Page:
Must-Visit Places in New Orleans
Everything about New Orleans—the food, people, history, and culture—makes it a top tourist destination. Below are just a few of the highlights of this unique city.
The French Quarter. Known for its beautiful Spanish and French style architecture, the French Quarter area is at the top of the must-see list. Bourbon Street features jazz clubs, Cajun eateries, and bars. No visit to New Orleans would be complete without having a beignet pastry and café au lait at Café Du Monde in the French Market. Watch street performers entertain in front of the beautiful St. Louis Cathedral. Don’t miss Preservation Hall, a hole-in-the-wall jazz club.
The Garden District. Step back in time on a historic walking tour of New Orleans’ Garden District with an experienced guide. Learn about life and death in the city and its unique above-ground crypts and gravesites. Walk shady avenues lined with antebellum homes, and hear how a small riverside settlement grew into a lavish, wealthy city. See a wide range of architectural styles in the elegant Garden District neighborhood then get local tips on the city’s best places to enjoy New Orleans’ finest music, food, and drink.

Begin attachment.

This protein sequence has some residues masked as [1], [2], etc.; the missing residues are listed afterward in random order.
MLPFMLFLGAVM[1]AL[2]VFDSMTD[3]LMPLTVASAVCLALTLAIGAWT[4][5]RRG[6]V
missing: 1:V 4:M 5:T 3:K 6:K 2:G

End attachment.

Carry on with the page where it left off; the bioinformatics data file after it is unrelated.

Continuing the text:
Louisiana Bayous and Swamps. Louisiana’s Mississippi Delta is one of the most biologically diverse ecosystems in the United States. The swamps and bayous are home to countless species of fish, birds, reptiles, and mammals that thrive in and around its fertile waters. Check out 15 of the best Louisiana swamp tours.
St. Louis Cemetery No. 1 Guided Tour. Uncover the secrets of New Orleans’ oldest and most famous graveyard on an official tour of St. Louis Cemetery No. 1. The storied site can only be visited with a licensed guide, so don’t miss the chance to stroll down avenues lined with crumbling vaults and ornate statues that mark the remains of famous former residents like “Voodoo queen” Marie Laveau.
The National WWII Museum. This world-class museum is a treasure trove of World War II information and insight. Founded on the 56th anniversary of D-Day in 2000, this museum has drawn visitors from around the world to learn about the war from the American point of view. The museum is located in New Orleans because of Andrew Higgins, who was based here, contributed to the Allied victory by inventing the flat-bottomed Higgins boats that allowed the forces to storm the beaches at Normandy.
New Orleans Botanical Garden. This beautiful botanical garden is located in City Park, and features more than 2,000 plants from around the world. The first classical garden in New Orleans, it was funded by the Works Progress Administration.